“Absolutely we have to be thinking about drought every year and what is on the horizon for us.”
Gerrish says preparation is key and that includes having a spreadsheet, piece of paper or a paid-for grass-monitoring tool, to document grass and livestock inventory. For Gerrish, who lives in central Idaho where there is less than seven inches of rain each year, this has been critical to managing his operation through drought.
Similar to Campbell, every two weeks, Gerrish visits every pasture and visually estimates how much grazing is remaining in the field to know exactly how much feed is available for his cattle. Part of Gerrish’s drought plan also includes a cattle sale date if it looks like he will run out of grass or feed.
Unfortunately, having a proactive drought preparedness plan includes strategies of destocking.
“A lot of people write a drought plan that has trigger dates that they will destock x number of animal units if they have not received 70 per cent of normal rainfall by June 15. They have something like that written in the plan. June 15 rolls around, they haven’t gotten the precipitation, but they fail to pull the trigger because somebody says hold on, hoping it will rain and they get in a deeper and deeper hole.”
While Gerrish admits that it was difficult to anticipate this year’s devastating drought and heat wave, managing grass is the best way to manage through.
“When the grass does not grow, it is difficult to make the cattle herd pay for feed bought to get through a drought,” says Gerrish. He estimates it takes producers at least three profitable years to pay the feed bill from one year of drought, he warns. He cautions producers that being married to your herd can be detrimental to your longevity in the business and that difficult and strategic decisions in destocking need to be considered instead of buying feed.
Protecting Water Bodies Key During Drought
Mannville, Alberta rancher Ralph Boe said it took him and his family five years to pay off a feed bill after the 2002 drought – an experience he won’t repeat.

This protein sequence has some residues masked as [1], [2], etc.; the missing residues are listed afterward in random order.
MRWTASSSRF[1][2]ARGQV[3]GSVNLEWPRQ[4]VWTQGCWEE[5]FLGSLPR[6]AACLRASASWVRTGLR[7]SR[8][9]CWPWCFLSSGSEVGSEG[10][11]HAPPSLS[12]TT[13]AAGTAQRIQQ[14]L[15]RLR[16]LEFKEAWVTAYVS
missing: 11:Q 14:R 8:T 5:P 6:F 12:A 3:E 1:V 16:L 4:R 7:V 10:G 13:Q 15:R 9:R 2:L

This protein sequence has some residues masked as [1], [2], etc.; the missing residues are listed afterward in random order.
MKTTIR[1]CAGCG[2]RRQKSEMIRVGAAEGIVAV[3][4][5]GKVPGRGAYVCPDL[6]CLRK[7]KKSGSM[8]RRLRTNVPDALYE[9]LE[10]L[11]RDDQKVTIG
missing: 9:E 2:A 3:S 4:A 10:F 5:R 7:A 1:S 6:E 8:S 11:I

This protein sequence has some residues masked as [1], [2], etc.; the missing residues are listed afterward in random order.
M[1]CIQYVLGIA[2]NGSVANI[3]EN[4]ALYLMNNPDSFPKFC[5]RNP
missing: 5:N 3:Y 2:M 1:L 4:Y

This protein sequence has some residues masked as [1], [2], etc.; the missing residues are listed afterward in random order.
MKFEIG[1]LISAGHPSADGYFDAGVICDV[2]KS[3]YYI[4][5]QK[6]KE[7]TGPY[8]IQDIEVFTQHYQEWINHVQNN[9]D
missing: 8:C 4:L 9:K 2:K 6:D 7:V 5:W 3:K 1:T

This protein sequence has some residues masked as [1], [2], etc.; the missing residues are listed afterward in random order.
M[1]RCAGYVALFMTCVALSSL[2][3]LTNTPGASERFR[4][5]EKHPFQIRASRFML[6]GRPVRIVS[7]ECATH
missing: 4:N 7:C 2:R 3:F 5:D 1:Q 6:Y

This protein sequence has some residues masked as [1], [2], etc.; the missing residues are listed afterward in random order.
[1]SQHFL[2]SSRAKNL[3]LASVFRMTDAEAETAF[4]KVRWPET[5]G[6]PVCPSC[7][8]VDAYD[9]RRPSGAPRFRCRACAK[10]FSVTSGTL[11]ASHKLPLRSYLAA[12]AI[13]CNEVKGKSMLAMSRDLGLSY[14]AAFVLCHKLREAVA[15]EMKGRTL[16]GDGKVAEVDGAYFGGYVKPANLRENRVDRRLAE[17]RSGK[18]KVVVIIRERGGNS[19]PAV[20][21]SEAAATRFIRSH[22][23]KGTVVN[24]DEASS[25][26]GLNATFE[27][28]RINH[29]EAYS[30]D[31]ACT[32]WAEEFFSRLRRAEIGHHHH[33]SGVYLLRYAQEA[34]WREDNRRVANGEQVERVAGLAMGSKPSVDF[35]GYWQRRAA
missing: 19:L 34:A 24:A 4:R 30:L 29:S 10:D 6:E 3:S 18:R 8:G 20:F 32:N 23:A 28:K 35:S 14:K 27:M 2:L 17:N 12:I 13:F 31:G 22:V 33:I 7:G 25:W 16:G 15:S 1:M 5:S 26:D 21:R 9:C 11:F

“It takes a long time with the amount of feed we bought that year. We brought hay up from Raymond, Alberta, and that’s quite a hay bill. It was close to $100 a tonne back then to get it delivered in the yard,” said Boe.
“It is a hard lesson to learn. You have some really good cows and some favourite cows, and, in the end, they need to eat and if you don’t have the feed they’ve got to go where there is feed,” said Boe, who has already sold cows this year when it looked like feed would be in short supply.
Instead, Boe said he tries to carry feed over from one year to the next, culling hard and letting the grass rest. This year he has also bought a remote watering system to prevent his cattle from wading into the Vermilion River to drink and protect the riverbanks.
Protecting all water bodies is also key during a drought, said Gerrish.
“Fencing out a dam or pond to control access prolongs the supply of water. If we fence them out, we can make water supplies last a lot longer and it will be a higher quality of water.”
Protecting water with a filter strip along stream channels is important. A six foot-wide buffer that includes stiff stemmed grasses, like switch grass or blue stem, is as effective as a 60 foot strip of soft grasses like orchard grass, he said.
Facing drought as a grazier is incredibly difficult. Rebounding and weathering through is possible however, with continued land stewardship, proactive planning and perseverance.
This article was first published in the September 2021 edition of ABP Magazine. Watch for more digital content from the magazine on ABP Daily.